Vegetated Channel

Underground conveyance Underground conveyance

Catchment areas

CIRCULATION 55

WATER FLOW


Secured Entrance

Public Plaza Second Floor Terrace

Limited public access

School Courtyard

School secured during public events

Access to Public

No access

Public Entrance

Drop-off

OPEN SPACE

EVENT ACCESS 56


57


Third Floor Gymnasium (ht. `) Classrooms Media Center/Library Community Spaces Corridors

Second Floor Gymnasium / Health Clinic Classrooms Media Center/Library Community Spaces Corridors

First Floor Great Hall Classrooms Specialized Classrooms Media Center/Library Community Spaces Corridors Maintenance

58


Fabric Forms and the Module TYPE: ACADEMIC; MATERIAL STUDIES TEAM: FREDERIK BERTE, JORDAN LEWIS, & ANDREW NEWMAN DATE: 2012 FABRIC CASTING Fabric casting was the common interest in the group as a means of exploring fluid form from a material that, when cured, would be solid and massive. Of particular interest was the tendency of fabric formed concrete to be unrecognizable as a material. The textural imprint of fabric onto the surface of the concrete was also of interest as it was another means of transforming the concrete from a known material to an unknown material. THE MODULE The team was encouraged to consider integrating the idea of the fabric pours with that of the module; one, for the sake of greater applicability of the proposal as a construction element, and second, as a means of exploring deeper functional solutions to using concrete and the connection between materials in ways not previously explored. As the investigation progressed, it was recognized that there were even greater benefits of the module related to texture. The modular elements, when assembled created another level of texture at the macro level that contributed to the idea of rendering the materiality of the concrete obsolete.


FORMWORK In considering the formwork and the module it was paramount that the material that made up the formwork was resilient enough for repeated use - a strategy derived from an interest to save material and time while ensuring consistent modules with each pour. We decided on quarter inch thick polycarbonate as the material would not degrade with each pour. 61


62


FORM & MATERIAL It was decided that the interlocking concrete elements would not be structurally possible as the concrete would be brittle at these connections. Instead, interlocking would be in the form of tabbed inserts that would be integrated within each poured module, evident in the polycarbonate formwork. The bottom three layers in each pour would accommodate a tabbed polycarbonate layer to facilitate this connection. Finally, it was also considered to switch to a hexagonal module which would provide greater opportunities for interlocking without being too complicated. 63


64


65


66


The Baths at Cranbrook TYPE: ACADEMIC; SITE PLANNING AND ARCHITECTURAL DESIGN LOCATION: BLOOMFIELD HILLS, MICHIGAN DATE: 2012 As a two quarter course, this graduate design studio focused on comprehensive design from conceptual site strategies down to detail design. The following work embodies the culmination of the first quarter which focused on site strategies and conceptual design of this proposed spa on the Cranbrook school campus just north of Detroit Michigan. This design focused on converting an under-utilized site facing a prominent green space on the Cranbrook campus. Space between an existing structure and this prominent green space is limited so various studies focused on narrow building configurations while designing for ample natural sunlight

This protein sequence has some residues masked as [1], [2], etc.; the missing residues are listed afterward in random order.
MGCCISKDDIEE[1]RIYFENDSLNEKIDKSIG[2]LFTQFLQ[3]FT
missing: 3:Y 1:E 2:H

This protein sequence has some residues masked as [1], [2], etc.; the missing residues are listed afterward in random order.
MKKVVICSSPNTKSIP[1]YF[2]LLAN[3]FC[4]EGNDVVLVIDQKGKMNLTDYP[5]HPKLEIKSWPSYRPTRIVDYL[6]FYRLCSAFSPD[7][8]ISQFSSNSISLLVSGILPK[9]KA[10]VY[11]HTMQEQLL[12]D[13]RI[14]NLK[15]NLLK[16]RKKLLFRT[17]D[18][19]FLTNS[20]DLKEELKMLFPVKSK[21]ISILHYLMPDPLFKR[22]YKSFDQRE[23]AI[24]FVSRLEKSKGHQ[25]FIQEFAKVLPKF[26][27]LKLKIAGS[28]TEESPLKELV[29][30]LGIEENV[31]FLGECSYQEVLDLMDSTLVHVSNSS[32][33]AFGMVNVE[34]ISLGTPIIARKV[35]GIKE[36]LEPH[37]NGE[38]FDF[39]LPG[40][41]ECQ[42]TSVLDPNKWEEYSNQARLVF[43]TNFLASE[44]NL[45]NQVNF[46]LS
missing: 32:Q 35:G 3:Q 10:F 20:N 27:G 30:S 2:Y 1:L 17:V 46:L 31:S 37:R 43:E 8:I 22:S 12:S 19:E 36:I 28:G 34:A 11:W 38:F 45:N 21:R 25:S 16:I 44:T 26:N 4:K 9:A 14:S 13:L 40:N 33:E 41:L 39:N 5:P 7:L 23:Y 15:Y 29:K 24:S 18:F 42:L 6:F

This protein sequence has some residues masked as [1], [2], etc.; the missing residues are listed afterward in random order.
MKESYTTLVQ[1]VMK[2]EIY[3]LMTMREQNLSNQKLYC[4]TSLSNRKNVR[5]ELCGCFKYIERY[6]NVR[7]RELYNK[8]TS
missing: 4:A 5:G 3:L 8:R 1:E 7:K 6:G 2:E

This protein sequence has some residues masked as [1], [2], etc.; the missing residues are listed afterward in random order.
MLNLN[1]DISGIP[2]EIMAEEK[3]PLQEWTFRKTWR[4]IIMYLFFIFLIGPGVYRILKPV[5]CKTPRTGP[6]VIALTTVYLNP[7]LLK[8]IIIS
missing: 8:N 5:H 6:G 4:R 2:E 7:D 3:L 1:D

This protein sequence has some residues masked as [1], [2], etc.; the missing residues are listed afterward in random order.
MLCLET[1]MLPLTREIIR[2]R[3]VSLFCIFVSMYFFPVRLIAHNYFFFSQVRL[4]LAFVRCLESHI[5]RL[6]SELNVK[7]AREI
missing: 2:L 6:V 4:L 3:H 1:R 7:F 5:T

SITE STRATEGIES The proposed site was selected as part of an infill strategy transforming the a long strip of green called the “Grand Allee� into a green heart of the campus. As the proposed site resided on the north side of an existing building, access to natural daylight became a large focus of this design. 69


70


DAYLIGHT ACCESS Access to daylight became a prominent driver in the design. As such, a light scoop became the primary architectural feature, garnering some influence from the campuses historic architecture, while providing interior spaces with washes of daylight. 71


72


73


74


FIRST FLOOR SITE PLAN

NORTH ELEVATION 75


76


FRAMING

SHEAR WALL

DIAPHRAGM

COMPOSITE 77

LAYERS As the design evolved, the building’s interior spaces were formed through a series of layers. Some of these layers acted as light scoops, providing different types of light for different types of spaces.


78


Gerald D. Hines Student Urban Design Competition TYPE: ACADEMIC; URBAN DESIGN LOCATION: NASHVILLE, TENNESSEE DATE: 2014 TEAM: DREW SUSZKO, GRETCHEN KEILLOR, KEN KO, AARON GUTTMAN This year’s competition site, located in Tennessee’s state capital, Nashville, was situated in an underdeveloped yet historically significant district north of the downtown. Prone to flooding, the project site spanned an area between the city’s civic mall and the river, a neighborhood comprised of an eclectic mix of former industrial buildings, parking lots, state offices and older condominiums. Charged with proposing an economically viable urban development plan for the site, each team was required to integrate a newly proposed minor league baseball stadium and supporting mixed use development into the competition proposals. ROLE: Urban Designer; The team was divided into three groups: Finance, Marketing and Design. I oversaw the design group, focusing on implementing the program, open space and circulation as determined by the team’s vision for the site while contributing to the competition graphics.